One of the chief marks of a civilized society is that its members are reluctant to use force or coercion to solve the problems of human interaction and prefer voluntary means such as reasoning, persuasion, entreaty and agreement. If we see that someone possesses something we would like to have, we might possibly take it by force, if we have the force, but the civilized way is to make a voluntary exchange, to buy it. Every adult human being has the power of free will, the ability to make his own decisions about his own actions, the other person as much as I. To use force on him is to place my will above his, to override his freedom and subject it to my freedom. But this is the essence of injustice. Justice consists above all in respecting other people’s freedom of will. For they have as much right to their freedom of will as I do to mine. This is why it is universally felt that force can legitimately be used to remedy injustice, because injustice is always coercive, and it takes coercion to prevent or overcome coercion.
Primitive and savage societies do not respect the inherent freedom of will of individuals, but impose their desires on them by force. We now have the privilege of witnessing this daily in graphic detail on our television screens as suicide bombers around the globe inflict their destruction on others who do not conform to their will. It is no accident that these societies are economically underdeveloped. The chief reason why the third world (as it used to be called) is third is that the rule of unnecessary force prevails there, through the common use of violence and corruption in place of the peaceful means of the market.
But every action of government in our own country is an act of force or the threat of force. To ask the government to take action in any case is always to summon the use of force. This is why we have police and courts of law and prisons. Government has no other way of acting. In a civilized society the role of government is therefore very severely restricted. There are occasions when it must necessarily be used, as in the prevention or punishment of crime. But beyond narrow limits, the more government, the more brutal the society and the less civilization.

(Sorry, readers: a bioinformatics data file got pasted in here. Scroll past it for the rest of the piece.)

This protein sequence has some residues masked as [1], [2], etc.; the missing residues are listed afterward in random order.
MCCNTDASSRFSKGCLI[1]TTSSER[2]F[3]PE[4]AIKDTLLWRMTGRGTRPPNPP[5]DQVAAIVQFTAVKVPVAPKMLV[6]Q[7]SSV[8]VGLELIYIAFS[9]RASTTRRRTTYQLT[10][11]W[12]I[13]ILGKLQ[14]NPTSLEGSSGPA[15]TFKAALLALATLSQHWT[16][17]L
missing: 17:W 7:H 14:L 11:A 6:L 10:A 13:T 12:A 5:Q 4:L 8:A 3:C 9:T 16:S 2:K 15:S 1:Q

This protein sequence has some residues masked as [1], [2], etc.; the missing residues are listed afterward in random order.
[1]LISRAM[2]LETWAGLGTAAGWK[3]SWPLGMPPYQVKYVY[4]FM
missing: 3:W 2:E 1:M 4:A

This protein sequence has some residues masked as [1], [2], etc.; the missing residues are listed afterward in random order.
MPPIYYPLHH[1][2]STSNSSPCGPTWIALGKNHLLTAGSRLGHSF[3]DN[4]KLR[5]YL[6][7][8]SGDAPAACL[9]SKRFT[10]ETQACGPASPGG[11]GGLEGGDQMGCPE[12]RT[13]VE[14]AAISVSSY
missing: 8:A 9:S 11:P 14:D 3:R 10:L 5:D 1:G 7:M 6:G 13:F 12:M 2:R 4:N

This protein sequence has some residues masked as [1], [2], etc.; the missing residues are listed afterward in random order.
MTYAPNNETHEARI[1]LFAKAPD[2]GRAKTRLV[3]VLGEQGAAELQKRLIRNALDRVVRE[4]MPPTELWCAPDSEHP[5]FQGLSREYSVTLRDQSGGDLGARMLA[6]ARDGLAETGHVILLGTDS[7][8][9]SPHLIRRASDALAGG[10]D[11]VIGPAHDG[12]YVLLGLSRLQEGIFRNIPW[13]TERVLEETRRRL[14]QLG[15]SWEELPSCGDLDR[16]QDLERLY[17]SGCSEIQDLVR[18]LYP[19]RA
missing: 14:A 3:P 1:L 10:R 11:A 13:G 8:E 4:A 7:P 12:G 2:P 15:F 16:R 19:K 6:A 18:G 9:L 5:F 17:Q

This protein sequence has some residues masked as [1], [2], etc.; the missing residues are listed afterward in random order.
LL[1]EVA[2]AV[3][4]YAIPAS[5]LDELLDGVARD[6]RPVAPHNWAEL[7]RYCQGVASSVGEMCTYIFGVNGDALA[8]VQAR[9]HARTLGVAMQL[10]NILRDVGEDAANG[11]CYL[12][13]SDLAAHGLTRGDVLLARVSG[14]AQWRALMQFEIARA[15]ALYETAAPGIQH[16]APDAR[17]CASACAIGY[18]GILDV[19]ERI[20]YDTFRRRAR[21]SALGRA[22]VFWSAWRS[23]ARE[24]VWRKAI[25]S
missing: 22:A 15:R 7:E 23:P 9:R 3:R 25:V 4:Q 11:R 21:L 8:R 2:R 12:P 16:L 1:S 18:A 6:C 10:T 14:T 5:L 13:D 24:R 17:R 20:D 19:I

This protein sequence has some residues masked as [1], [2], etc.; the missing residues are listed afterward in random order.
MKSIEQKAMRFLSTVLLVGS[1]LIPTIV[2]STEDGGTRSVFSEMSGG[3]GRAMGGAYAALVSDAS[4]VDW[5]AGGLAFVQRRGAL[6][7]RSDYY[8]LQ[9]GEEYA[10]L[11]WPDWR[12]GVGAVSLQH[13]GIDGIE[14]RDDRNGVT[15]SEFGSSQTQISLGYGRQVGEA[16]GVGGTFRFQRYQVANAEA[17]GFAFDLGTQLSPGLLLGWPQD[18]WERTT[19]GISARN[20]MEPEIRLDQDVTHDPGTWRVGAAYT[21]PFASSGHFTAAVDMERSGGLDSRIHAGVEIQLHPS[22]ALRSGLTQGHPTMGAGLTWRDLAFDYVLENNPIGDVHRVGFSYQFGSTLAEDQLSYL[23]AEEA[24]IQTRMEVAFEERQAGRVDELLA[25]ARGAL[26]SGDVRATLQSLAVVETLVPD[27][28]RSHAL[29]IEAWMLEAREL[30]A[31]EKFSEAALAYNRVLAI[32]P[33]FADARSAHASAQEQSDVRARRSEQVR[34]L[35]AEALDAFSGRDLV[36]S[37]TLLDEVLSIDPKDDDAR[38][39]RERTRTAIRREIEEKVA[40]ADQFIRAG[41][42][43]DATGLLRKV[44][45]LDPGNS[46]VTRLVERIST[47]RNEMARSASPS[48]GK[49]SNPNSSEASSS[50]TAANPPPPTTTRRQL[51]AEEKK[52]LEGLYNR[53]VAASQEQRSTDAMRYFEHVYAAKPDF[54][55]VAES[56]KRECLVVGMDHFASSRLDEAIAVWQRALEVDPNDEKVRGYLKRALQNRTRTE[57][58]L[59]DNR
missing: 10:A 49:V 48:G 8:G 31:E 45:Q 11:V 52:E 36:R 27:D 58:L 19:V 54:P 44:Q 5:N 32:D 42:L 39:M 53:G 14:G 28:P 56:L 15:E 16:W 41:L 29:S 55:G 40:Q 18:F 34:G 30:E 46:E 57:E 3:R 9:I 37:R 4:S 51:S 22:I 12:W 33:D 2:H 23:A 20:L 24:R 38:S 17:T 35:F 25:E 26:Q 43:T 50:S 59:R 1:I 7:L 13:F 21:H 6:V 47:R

Those who have the passion for redistribution do not care about civilization. Rousseau, their ideological father, considered civilization was precisely the cause of humanity’s problems, for nature, he claimed, was the realm of equality, but civilization introduced inequality. Those who favor redistribution will often not even speak of “civilization,” for it is their opponent. Some believe the world would be better off without human beings at all. But if we respect human dignity and wish the human race to prosper, we will cherish civilization and its freedoms.
Now Mr. Obama wishes to redistribute health care. This is not to be done by voluntary and civilized means, through the peaceful agreement of the market, but by coercion. Whatever the details of the final plan, it will be imposed by force. This is an offense against human dignity. Each of us is a center of free will and initiative of equal human worth to Mr. Obama. We have the ability to take measures for our own well-being just as he does, and to take the chance of succeeding or failing just as he does. The real redistribution will not be so much from those with health insurance to those without, but a redistribution of power from America’s citizens to the government and its clumsy bureaucracy. He should withdraw his plan and turn his attention to the realm where the physical force of government has its legitimate employment, such as the defense of our nation against its armed enemies.
But perhaps someone will object that redistribution can contribute to civilization: a society that takes care of its poor is more humane than one that callously leaves them to fend for themselves. Certainly, if to make everyone poorer is humane, this will be true. But true humanity is a quality of the heart, and so of individuals in their dealings with other individuals, it is not a quality possessed by the large, impersonal bureaucracies of the state.
If society is not to be impoverished, the essential thing is that the price mechanism of the unfettered market must be allowed to function, otherwise no one knows what the true value is of anything. That means that government must keep its thumb entirely off the scale. If the health care market, including the health insurance market, is left free to organize itself, probably most Americans will not protest if a small, perhaps means-tested program of assistance is provided. But there is more to having a healthy society than having medical care. A truly healthy society is only one where people rely on themselves and their peaceful agreements with one another, rather than on the coercive actions of government, to take care of their ordinary needs.